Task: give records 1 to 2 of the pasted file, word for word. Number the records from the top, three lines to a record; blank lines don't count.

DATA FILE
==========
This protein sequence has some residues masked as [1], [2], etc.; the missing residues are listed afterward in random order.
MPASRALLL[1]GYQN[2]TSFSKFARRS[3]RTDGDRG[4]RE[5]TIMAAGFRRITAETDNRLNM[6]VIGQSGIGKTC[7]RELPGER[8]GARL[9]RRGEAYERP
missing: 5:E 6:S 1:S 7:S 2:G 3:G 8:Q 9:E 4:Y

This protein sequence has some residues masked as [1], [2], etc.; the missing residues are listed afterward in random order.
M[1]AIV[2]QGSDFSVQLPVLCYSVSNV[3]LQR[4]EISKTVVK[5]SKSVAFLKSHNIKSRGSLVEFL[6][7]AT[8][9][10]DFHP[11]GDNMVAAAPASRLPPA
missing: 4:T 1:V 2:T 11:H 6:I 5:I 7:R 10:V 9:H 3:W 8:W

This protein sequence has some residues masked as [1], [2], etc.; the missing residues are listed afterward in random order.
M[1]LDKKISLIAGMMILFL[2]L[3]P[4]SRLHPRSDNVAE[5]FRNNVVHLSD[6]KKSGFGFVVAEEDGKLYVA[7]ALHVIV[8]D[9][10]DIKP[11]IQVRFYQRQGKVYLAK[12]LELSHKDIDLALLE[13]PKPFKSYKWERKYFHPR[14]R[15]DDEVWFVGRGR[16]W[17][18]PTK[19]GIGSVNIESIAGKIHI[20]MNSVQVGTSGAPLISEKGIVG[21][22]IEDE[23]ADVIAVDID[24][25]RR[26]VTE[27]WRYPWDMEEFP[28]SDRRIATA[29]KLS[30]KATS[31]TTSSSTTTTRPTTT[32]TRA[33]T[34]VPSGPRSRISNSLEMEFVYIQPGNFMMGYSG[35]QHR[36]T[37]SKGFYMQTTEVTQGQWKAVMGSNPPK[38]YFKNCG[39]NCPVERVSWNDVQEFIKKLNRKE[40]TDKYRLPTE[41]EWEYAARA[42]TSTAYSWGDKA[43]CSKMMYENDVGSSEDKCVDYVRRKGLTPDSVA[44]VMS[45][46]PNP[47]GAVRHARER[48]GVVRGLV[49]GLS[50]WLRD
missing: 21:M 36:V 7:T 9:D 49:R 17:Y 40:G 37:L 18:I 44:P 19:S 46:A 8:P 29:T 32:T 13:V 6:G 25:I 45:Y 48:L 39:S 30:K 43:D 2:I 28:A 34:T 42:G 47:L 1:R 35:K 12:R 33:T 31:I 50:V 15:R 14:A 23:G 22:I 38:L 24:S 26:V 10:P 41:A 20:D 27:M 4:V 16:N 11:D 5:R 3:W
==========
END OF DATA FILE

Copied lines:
This protein sequence has some residues masked as [1], [2], etc.; the missing residues are listed afterward in random order.
MPASRALLL[1]GYQN[2]TSFSKFARRS[3]RTDGDRG[4]RE[5]TIMAAGFRRITAETDNRLNM[6]VIGQSGIGKTC[7]RELPGER[8]GARL[9]RRGEAYERP
missing: 5:E 6:S 1:S 7:S 2:G 3:G 8:Q 9:E 4:Y

This protein sequence has some residues masked as [1], [2], etc.; the missing residues are listed afterward in random order.
M[1]AIV[2]QGSDFSVQLPVLCYSVSNV[3]LQR[4]EISKTVVK[5]SKSVAFLKSHNIKSRGSLVEFL[6][7]AT[8][9][10]DFHP[11]GDNMVAAAPASRLPPA
missing: 4:T 1:V 2:T 11:H 6:I 5:I 7:R 10:V 9:H 3:W 8:W